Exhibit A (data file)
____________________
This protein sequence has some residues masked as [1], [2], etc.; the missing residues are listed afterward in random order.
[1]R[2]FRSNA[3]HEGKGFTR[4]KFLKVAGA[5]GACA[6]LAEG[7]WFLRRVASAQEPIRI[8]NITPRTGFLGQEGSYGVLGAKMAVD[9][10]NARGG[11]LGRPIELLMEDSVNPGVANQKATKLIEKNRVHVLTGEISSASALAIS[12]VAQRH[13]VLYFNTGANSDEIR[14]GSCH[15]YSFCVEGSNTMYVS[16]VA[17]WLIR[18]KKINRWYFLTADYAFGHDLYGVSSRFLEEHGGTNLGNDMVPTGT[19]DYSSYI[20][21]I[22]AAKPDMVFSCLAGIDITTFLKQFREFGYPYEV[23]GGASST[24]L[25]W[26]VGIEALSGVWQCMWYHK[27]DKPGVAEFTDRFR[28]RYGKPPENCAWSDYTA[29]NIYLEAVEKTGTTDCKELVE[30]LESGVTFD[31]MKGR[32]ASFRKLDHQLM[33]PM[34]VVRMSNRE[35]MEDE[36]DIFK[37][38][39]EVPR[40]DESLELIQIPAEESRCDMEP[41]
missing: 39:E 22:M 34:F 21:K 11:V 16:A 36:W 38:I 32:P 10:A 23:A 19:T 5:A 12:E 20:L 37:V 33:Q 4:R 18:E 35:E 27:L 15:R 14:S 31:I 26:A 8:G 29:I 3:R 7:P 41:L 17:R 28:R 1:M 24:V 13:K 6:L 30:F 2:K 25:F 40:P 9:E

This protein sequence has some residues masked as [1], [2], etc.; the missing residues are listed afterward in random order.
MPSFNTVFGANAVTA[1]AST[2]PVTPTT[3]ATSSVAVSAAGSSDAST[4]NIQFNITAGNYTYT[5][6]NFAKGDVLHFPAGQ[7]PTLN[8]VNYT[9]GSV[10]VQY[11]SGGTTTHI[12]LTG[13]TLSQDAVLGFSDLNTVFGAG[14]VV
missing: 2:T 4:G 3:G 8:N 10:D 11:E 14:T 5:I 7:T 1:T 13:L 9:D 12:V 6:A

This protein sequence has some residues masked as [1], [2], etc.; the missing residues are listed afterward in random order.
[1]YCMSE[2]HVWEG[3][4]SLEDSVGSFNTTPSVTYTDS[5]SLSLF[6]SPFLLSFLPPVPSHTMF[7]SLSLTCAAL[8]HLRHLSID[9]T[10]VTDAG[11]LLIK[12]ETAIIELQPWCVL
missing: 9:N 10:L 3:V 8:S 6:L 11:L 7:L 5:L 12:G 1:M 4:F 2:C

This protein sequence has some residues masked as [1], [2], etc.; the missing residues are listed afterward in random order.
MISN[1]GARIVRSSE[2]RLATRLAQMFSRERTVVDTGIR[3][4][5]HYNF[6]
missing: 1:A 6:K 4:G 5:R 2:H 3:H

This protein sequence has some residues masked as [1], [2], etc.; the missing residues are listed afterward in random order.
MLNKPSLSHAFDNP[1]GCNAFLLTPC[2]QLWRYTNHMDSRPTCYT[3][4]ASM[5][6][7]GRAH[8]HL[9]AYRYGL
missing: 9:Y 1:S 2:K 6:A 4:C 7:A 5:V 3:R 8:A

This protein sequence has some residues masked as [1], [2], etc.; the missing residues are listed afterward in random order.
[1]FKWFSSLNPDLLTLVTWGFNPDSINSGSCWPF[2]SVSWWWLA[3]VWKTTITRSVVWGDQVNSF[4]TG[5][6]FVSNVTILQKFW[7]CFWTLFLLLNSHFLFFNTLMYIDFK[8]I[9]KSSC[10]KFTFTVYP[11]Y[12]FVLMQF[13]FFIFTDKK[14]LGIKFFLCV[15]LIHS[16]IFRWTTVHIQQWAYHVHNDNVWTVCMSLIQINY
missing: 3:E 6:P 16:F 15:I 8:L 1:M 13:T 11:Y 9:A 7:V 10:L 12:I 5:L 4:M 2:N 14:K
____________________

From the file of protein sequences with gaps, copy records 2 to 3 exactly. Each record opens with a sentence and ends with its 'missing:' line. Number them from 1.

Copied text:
This protein sequence has some residues masked as [1], [2], etc.; the missing residues are listed afterward in random order.
MPSFNTVFGANAVTA[1]AST[2]PVTPTT[3]ATSSVAVSAAGSSDAST[4]NIQFNITAGNYTYT[5][6]NFAKGDVLHFPAGQ[7]PTLN[8]VNYT[9]GSV[10]VQY[11]SGGTTTHI[12]LTG[13]TLSQDAVLGFSDLNTVFGAG[14]VV
missing: 2:T 4:G 3:G 8:N 10:D 11:E 14:T 5:I 7:T 1:T 13:L 9:D 12:V 6:A

This protein sequence has some residues masked as [1], [2], etc.; the missing residues are listed afterward in random order.
[1]YCMSE[2]HVWEG[3][4]SLEDSVGSFNTTPSVTYTDS[5]SLSLF[6]SPFLLSFLPPVPSHTMF[7]SLSLTCAAL[8]HLRHLSID[9]T[10]VTDAG[11]LLIK[12]ETAIIELQPWCVL
missing: 9:N 10:L 3:V 8:S 6:L 11:L 7:L 5:L 12:G 1:M 4:F 2:C